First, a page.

The Denham x Nike co-lab generated hype in both the active and denim world, again, opening up the sneaker audience to the unique attributes of denim. Sneaker Freaker asked Jason Denham if he knew how to save the kicks from indigo bleed:

“Honestly, I don’t. We always say that the more you wear them, the better they will get. It’s like a pair of DENHAM jeans. I’m excited to see posts of these shoes in six months, a year, and even after two years of wearing. I bet they will look amazing”

Denham Nike Air Max 90, September 2020

Buying a rare shoe that you actually want to wear-in is a relatively new concept in the collectible sneaker world and this attitude has fuelled many of the newest releases of 2020. One look at the Nike SB Travis Scott or Community Garden and it’s clear to see the influence of the individual on tomorrow’s design. Even Nike’s in-house team have unleashed the power in customisation with their @team_team_team_team_team_team account; a platform for experimentation that focusses on treating the sneaker as a blank canvas for experimentalism. 

Nike x Sacai, indigo dyed by one of the @team_team_team_team_team_team creatives
Denham Air Max 1, September 2020

Despite being in the works for 1.5 years and being manufactured on some scale, the Denham Nike Air Max 1 design leans into the artisanal craftsmanship of Japanese sashiko, as also championed by FDMTL. Tapping this age-old, hand embroidered technique was perfectly timed in 2020 for several reasons: a renewed focus on the environmental impact of apparel, increasingly cautious purchasing from consumers and the explosion of decorative repair as people have more time on their hands to explore craft. Platforms such as instagram and depop are fuelling both the knowledge of hand repair and the direct to consumer audiences to empower the bedroom maker.

We have championed one such maker, Jaffa Saba in a previous interview last year but his amazing one of a kind, upcycled Kapital Nike ‘Bone Swoosh’ shoes in 2019 (video below) or his earlier Nike Air Force 1’s were no doubt a huge influence in the creative apparel space, inspiring both denim and footwear designers the world over. His fresh take on craft has gained him accolades from the apparel press and led him to work with True Religion, Swarovski and Converse, amongst others.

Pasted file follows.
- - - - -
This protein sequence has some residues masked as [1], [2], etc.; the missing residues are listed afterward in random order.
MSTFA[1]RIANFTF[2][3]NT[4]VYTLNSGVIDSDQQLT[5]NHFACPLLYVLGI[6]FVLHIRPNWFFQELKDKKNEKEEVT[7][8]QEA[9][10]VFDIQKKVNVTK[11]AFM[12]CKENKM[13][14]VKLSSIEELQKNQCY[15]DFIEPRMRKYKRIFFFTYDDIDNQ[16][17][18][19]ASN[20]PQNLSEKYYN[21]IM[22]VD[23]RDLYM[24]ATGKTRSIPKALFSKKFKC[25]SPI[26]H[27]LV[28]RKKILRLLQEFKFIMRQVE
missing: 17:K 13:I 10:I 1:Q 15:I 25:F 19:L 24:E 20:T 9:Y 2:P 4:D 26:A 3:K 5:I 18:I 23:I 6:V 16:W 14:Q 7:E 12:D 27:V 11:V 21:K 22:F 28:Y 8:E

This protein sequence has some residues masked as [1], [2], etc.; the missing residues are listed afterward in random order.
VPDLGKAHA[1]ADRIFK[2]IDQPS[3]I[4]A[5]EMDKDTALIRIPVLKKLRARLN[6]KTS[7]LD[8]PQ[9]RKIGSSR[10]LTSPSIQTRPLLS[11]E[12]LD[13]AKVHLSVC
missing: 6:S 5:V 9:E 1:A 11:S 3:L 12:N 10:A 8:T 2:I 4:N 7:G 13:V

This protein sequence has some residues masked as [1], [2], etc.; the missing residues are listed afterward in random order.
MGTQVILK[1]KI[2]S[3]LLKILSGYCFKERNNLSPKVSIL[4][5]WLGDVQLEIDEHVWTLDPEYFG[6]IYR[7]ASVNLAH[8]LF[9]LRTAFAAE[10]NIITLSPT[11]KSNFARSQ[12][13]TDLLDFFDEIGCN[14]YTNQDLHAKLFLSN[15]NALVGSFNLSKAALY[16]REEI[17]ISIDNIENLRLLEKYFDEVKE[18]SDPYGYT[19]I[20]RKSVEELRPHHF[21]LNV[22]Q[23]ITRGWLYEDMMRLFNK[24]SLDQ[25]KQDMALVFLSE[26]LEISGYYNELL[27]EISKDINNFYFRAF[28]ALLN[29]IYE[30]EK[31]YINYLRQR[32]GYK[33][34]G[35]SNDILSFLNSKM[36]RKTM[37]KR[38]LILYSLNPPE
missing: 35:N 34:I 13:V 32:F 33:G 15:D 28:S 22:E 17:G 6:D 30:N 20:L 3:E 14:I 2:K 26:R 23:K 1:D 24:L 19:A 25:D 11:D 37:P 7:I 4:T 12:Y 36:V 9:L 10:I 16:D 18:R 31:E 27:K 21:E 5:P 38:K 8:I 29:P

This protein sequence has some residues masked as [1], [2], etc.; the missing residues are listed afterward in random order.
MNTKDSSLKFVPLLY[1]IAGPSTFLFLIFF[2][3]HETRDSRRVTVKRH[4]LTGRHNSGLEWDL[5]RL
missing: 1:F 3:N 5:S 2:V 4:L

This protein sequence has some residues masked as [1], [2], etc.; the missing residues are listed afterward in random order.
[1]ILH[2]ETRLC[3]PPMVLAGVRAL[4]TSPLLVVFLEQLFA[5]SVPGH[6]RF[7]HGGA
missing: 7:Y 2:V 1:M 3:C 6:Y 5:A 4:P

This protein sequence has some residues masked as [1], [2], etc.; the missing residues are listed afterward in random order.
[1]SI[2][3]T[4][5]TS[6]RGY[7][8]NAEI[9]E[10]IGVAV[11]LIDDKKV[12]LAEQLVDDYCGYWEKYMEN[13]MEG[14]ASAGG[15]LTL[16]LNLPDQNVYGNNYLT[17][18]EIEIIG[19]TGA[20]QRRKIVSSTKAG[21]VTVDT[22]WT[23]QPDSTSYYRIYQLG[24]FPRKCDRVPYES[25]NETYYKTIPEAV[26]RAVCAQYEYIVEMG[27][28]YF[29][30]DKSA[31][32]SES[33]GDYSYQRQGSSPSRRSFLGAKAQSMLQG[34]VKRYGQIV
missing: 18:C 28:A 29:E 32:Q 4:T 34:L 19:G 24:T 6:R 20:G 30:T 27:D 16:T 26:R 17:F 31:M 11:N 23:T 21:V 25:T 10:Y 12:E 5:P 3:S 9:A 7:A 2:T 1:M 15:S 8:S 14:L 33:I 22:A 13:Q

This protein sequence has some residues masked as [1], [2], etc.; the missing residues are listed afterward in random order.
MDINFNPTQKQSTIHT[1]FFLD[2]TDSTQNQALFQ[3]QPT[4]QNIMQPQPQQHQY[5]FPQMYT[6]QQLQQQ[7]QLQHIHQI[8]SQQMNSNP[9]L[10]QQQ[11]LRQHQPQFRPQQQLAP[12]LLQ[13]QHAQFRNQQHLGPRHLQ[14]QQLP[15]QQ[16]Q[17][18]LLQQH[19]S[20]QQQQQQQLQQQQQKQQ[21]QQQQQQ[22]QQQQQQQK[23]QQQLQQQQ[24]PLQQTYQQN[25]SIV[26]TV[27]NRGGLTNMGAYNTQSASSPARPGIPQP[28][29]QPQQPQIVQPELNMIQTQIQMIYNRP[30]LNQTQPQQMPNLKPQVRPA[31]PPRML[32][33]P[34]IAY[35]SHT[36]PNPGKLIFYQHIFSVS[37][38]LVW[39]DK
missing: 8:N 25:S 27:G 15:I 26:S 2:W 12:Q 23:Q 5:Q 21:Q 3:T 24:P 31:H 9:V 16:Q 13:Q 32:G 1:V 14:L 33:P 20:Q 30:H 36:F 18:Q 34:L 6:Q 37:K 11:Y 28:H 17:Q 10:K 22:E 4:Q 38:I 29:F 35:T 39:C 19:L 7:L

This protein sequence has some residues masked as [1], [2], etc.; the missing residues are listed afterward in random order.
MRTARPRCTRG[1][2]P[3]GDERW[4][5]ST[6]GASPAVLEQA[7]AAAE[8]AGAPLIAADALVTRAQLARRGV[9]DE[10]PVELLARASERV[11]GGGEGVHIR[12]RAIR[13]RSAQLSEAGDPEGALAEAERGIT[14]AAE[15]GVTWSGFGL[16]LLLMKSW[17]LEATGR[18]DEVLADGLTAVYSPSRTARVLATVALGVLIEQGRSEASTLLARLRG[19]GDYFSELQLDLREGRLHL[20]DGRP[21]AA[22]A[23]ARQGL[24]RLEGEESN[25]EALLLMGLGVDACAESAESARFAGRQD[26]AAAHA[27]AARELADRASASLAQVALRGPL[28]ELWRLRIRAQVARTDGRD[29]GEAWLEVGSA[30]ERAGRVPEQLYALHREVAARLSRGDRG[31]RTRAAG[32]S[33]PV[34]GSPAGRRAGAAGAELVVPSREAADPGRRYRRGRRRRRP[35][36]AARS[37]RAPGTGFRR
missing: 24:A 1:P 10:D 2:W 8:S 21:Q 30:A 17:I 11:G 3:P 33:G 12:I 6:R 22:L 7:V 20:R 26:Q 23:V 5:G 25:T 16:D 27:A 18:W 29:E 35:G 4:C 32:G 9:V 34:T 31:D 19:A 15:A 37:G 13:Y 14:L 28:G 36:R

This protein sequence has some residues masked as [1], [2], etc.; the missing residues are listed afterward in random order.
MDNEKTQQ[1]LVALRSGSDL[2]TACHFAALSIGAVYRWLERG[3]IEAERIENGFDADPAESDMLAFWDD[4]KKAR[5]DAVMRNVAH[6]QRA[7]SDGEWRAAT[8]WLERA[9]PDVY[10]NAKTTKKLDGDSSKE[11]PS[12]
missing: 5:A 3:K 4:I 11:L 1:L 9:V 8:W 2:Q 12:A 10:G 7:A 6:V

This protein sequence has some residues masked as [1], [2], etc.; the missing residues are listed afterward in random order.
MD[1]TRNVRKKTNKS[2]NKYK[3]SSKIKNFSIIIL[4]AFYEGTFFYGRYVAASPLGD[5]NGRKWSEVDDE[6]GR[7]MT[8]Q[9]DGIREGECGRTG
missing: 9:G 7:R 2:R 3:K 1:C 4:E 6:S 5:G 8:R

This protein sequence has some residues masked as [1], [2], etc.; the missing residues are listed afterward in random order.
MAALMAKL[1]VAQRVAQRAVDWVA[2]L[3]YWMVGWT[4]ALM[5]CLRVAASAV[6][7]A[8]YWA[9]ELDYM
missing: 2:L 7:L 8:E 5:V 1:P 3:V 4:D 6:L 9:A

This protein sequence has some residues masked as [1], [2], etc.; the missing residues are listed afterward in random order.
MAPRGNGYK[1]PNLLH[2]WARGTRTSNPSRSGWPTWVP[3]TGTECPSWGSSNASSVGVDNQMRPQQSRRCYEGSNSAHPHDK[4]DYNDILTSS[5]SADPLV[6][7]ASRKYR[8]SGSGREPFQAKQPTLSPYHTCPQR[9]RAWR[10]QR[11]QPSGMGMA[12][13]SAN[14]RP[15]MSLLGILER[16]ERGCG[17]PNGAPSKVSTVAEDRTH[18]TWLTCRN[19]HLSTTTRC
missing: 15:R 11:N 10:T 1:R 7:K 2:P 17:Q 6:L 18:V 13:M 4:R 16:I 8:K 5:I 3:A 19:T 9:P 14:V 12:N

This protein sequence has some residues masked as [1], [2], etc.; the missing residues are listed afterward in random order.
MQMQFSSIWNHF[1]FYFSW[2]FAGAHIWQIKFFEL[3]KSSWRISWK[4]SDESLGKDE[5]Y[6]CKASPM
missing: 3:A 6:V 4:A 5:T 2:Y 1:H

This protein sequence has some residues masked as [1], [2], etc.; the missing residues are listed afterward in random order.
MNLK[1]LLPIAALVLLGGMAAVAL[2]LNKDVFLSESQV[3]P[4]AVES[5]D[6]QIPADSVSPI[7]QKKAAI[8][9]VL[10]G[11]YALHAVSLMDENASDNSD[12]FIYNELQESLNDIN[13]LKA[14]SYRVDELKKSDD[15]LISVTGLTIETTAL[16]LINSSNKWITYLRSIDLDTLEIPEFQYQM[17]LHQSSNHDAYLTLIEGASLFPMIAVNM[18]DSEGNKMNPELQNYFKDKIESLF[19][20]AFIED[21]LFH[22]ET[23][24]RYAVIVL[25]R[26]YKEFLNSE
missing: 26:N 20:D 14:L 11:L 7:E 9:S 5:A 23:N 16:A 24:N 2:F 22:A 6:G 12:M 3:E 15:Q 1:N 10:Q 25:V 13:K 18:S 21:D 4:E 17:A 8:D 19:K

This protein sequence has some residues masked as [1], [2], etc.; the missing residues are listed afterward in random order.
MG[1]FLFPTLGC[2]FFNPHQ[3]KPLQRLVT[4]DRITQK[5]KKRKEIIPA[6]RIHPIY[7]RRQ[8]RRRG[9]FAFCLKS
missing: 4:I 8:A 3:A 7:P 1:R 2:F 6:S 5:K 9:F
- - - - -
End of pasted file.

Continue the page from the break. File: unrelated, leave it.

As 2020 has progressed, a slew of creatives have taken the denim sneaker concept to new, elevated heights tapping overdyes, decorative repair and upcycling to transform the humble shoe. This emerging segment in the market has captured peoples imaginations and engagement, proving that today’s currency stretches way beyond sales figures into the world of the artisan. One-of-one designs, bespoke repair and creative exploration is at the heart of this community of crafters.

Re-purposed Pumas from @sandwich_sandwhat, based out of Indonesia
Customised Nike Air Max with chain stitched swoosh by @saishiko, Indonisia
@sashikodenim x @petersonstoop rework the Air Force 1

This concept was taken to the next level last week when @sashikodenim dropped images of his collaboration with @petersonstoop, transforming a pair of AF1’s into something of heirloom quality. Pey, the man behind Sashiko Denim added his signiture decorative stitch to both the swoosh and the tongue, whilst Jelske Peterson and Jarah Stoop re-soled the shoe with veg-tan leather. We spoke to Pey about the project:

“The increasing popularity of repair art makes me very happy and shows that we, as consumers, have started re-evaluating product quality and are gaining interest in the artisan crafts. My motto ‘Repair don’t replace’ has never been more relevant. Just like the power of well balanced co-creations: great things happen when artists work together and inspire each other to create an even better version of repair art” -Pey

What we most love about this movement is the recent explosion of creativity it has unleashed in the individual. Young, up and coming designers such as Jaffa Saba or craftspeople such as Sashiko Denim, Peterson Stoop and Saishiko have given consumers a glimpse into what’s possible with a needle and thread and an open mind. And in turn, we’ve watched smaller brands and individuals then go on to inspire the bigger brand’s latest release.  Sneaker design in 2020 has taken on a more denim-centric attitude where the creativity doesn’t end on the shop floor, but in the owner’s care. We can’t wait to see how this movement unfolds into 2021.